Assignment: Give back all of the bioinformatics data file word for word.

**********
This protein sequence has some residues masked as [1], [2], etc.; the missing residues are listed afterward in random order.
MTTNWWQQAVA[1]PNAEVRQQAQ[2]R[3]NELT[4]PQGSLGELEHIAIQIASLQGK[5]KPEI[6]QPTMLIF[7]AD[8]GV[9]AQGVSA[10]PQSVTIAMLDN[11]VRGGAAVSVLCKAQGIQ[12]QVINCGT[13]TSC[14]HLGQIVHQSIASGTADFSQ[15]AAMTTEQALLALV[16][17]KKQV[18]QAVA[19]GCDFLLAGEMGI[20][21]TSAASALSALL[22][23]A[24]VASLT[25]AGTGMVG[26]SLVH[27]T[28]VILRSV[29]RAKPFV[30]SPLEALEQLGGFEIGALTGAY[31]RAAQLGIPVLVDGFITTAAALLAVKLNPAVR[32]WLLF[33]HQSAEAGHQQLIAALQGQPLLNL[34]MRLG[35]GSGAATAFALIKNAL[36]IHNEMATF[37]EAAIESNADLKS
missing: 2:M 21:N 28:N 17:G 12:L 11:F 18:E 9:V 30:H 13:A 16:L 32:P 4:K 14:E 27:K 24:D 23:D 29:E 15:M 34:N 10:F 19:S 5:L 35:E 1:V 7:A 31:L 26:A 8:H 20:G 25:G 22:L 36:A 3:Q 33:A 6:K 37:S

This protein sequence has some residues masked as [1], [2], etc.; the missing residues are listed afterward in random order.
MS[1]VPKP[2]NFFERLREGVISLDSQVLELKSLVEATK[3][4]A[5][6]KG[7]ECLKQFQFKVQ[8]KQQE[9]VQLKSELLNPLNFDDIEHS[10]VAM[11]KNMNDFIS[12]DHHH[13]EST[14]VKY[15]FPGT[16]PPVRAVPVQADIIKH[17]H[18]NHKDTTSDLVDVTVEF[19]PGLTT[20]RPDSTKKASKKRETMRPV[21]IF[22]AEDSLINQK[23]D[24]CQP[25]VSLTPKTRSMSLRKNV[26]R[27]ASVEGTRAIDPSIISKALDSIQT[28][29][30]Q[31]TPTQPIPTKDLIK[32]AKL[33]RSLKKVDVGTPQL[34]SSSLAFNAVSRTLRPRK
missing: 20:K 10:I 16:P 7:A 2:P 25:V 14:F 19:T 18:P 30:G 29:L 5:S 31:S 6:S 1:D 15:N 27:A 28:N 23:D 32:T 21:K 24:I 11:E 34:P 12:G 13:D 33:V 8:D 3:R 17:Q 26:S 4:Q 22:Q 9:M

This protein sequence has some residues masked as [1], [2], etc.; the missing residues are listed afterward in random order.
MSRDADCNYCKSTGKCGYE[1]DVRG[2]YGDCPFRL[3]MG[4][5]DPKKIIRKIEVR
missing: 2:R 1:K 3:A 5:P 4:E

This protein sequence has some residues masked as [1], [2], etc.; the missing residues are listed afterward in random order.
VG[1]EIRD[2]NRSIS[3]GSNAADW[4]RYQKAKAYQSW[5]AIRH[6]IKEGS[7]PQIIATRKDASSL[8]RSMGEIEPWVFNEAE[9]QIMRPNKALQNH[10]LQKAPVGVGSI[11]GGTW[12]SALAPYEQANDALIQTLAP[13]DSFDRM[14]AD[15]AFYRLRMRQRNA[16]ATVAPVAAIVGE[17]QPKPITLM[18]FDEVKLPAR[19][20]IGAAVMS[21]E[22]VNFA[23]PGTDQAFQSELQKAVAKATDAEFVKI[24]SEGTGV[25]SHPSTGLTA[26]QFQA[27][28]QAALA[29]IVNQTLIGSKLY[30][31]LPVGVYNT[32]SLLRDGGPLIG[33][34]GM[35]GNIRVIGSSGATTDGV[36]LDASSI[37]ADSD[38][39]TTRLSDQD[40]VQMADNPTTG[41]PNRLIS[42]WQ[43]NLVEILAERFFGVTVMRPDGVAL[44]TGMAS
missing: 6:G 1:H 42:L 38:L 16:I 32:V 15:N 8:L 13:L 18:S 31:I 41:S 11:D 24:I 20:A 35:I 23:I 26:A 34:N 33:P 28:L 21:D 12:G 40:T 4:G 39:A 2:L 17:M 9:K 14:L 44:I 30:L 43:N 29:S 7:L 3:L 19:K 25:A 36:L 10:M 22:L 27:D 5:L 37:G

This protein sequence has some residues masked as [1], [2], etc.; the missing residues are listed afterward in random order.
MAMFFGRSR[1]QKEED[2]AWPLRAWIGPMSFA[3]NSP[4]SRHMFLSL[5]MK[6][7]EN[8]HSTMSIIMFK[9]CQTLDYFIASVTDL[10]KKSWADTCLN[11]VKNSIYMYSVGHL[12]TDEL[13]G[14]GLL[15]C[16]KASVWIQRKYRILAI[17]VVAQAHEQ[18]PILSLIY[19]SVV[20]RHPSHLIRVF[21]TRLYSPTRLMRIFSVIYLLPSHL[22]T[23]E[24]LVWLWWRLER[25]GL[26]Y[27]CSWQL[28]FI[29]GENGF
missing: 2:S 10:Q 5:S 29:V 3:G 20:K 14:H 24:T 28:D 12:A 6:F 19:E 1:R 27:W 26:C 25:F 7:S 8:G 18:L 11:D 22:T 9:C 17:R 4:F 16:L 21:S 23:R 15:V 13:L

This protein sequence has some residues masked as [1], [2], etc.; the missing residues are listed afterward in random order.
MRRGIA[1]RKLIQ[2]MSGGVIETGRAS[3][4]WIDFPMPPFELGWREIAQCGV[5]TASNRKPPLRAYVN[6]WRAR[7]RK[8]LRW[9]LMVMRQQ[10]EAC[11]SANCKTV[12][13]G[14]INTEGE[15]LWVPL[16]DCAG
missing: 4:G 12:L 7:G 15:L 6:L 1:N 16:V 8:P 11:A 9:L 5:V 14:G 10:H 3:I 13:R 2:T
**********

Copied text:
This protein sequence has some residues masked as [1], [2], etc.; the missing residues are listed afterward in random order.
MTTNWWQQAVA[1]PNAEVRQQAQ[2]R[3]NELT[4]PQGSLGELEHIAIQIASLQGK[5]KPEI[6]QPTMLIF[7]AD[8]GV[9]AQGVSA[10]PQSVTIAMLDN[11]VRGGAAVSVLCKAQGIQ[12]QVINCGT[13]TSC[14]HLGQIVHQSIASGTADFSQ[15]AAMTTEQALLALV[16][17]KKQV[18]QAVA[19]GCDFLLAGEMGI[20][21]TSAASALSALL[22][23]A[24]VASLT[25]AGTGMVG[26]SLVH[27]T[28]VILRSV[29]RAKPFV[30]SPLEALEQLGGFEIGALTGAY[31]RAAQLGIPVLVDGFITTAAALLAVKLNPAVR[32]WLLF[33]HQSAEAGHQQLIAALQGQPLLNL[34]MRLG[35]GSGAATAFALIKNAL[36]IHNEMATF[37]EAAIESNADLKS
missing: 2:M 21:N 28:N 17:G 12:L 11:F 18:E 9:V 30:H 13:A 16:L 32:P 4:K 14:E 27:K 24:D 23:D 29:E 15:M 34:N 10:F 19:S 5:L 35:E 1:V 7:A 31:L 26:A 8:H 20:G 25:G 22:L 36:A 3:Q 33:A 6:K 37:S

This protein sequence has some residues masked as [1], [2], etc.; the missing residues are listed afterward in random order.
MS[1]VPKP[2]NFFERLREGVISLDSQVLELKSLVEATK[3][4]A[5][6]KG[7]ECLKQFQFKVQ[8]KQQE[9]VQLKSELLNPLNFDDIEHS[10]VAM[11]KNMNDFIS[12]DHHH[13]EST[14]VKY[15]FPGT[16]PPVRAVPVQADIIKH[17]H[18]NHKDTTSDLVDVTVEF[19]PGLTT[20]RPDSTKKASKKRETMRPV[21]IF[22]AEDSLINQK[23]D[24]CQP[25]VSLTPKTRSMSLRKNV[26]R[27]ASVEGTRAIDPSIISKALDSIQT[28][29][30]Q[31]TPTQPIPTKDLIK[32]AKL[33]RSLKKVDVGTPQL[34]SSSLAFNAVSRTLRPRK
missing: 20:K 10:I 16:P 7:A 2:P 25:V 14:F 19:T 18:P 30:G 29:L 5:S 31:S 6:S 1:D 15:N 27:A 28:N 23:D 32:T 21:K 24:I 11:E 34:P 12:G 13:D 33:V 8:D 3:R 17:Q 26:S 4:Q 22:Q 9:M

This protein sequence has some residues masked as [1], [2], etc.; the missing residues are listed afterward in random order.
MSRDADCNYCKSTGKCGYE[1]DVRG[2]YGDCPFRL[3]MG[4][5]DPKKIIRKIEVR
missing: 2:R 1:K 3:A 5:P 4:E

This protein sequence has some residues masked as [1], [2], etc.; the missing residues are listed afterward in random order.
VG[1]EIRD[2]NRSIS[3]GSNAADW[4]RYQKAKAYQSW[5]AIRH[6]IKEGS[7]PQIIATRKDASSL[8]RSMGEIEPWVFNEAE[9]QIMRPNKALQNH[10]LQKAPVGVGSI[11]GGTW[12]SALAPYEQANDALIQTLAP[13]DSFDRM[14]AD[15]AFYRLRMRQRNA[16]ATVAPVAAIVGE[17]QPKPITLM[18]FDEVKLPAR[19][20]IGAAVMS[21]E[22]VNFA[23]PGTDQAFQSELQKAVAKATDAEFVKI[24]SEGTGV[25]SHPSTGLTA[26]QFQA[27][28]QAALA[29]IVNQTLIGSKLY[30][31]LPVGVYNT[32]SLLRDGGPLIG[33][34]GM[35]GNIRVIGSSGATTDGV[36]LDASSI[37]ADSD[38][39]TTRLSDQD[40]VQMADNPTTG[41]PNRLIS[42]WQ[43]NLVEILAERFFGVTVMRPDGVAL[44]TGMAS
missing: 6:G 1:H 42:L 38:L 16:I 32:V 15:N 8:L 13:L 18:S 31:I 41:S 11:D 24:I 20:A 35:I 23:I 26:A 34:N 33:P 28:L 21:D 12:G 40:T 4:G 39:A 2:L 17:M 9:K 14:L 44:I 30:L 43:N 29:S 7:L 3:L 19:K 25:A 36:L 10:M 22:L 27:D 5:L 37:G

This protein sequence has some residues masked as [1], [2], etc.; the missing residues are listed afterward in random order.
MAMFFGRSR[1]QKEED[2]AWPLRAWIGPMSFA[3]NSP[4]SRHMFLSL[5]MK[6][7]EN[8]HSTMSIIMFK[9]CQTLDYFIASVTDL[10]KKSWADTCLN[11]VKNSIYMYSVGHL[12]TDEL[13]G[14]GLL[15]C[16]KASVWIQRKYRILAI[17]VVAQAHEQ[18]PILSLIY[19]SVV[20]RHPSHLIRVF[21]TRLYSPTRLMRIFSVIYLLPSHL[22]T[23]E[24]LVWLWWRLER[25]GL[26]Y[27]CSWQL[28]FI[29]GENGF
missing: 2:S 10:Q 5:S 29:V 3:G 20:K 14:H 24:T 28:D 12:A 6:F 19:E 1:R 27:W 26:C 25:F 7:S 8:G 18:L 11:D 22:T 9:C 17:R 4:F 16:L 21:S 23:R 15:V 13:L

This protein sequence has some residues masked as [1], [2], etc.; the missing residues are listed afterward in random order.
MRRGIA[1]RKLIQ[2]MSGGVIETGRAS[3][4]WIDFPMPPFELGWREIAQCGV[5]TASNRKPPLRAYVN[6]WRAR[7]RK[8]LRW[9]LMVMRQQ[10]EAC[11]SANCKTV[12][13]G[14]INTEGE[15]LWVPL[16]DCAG
missing: 4:G 12:L 7:G 15:L 6:L 1:N 16:V 8:P 11:A 9:L 5:V 14:G 10:H 3:I 13:R 2:T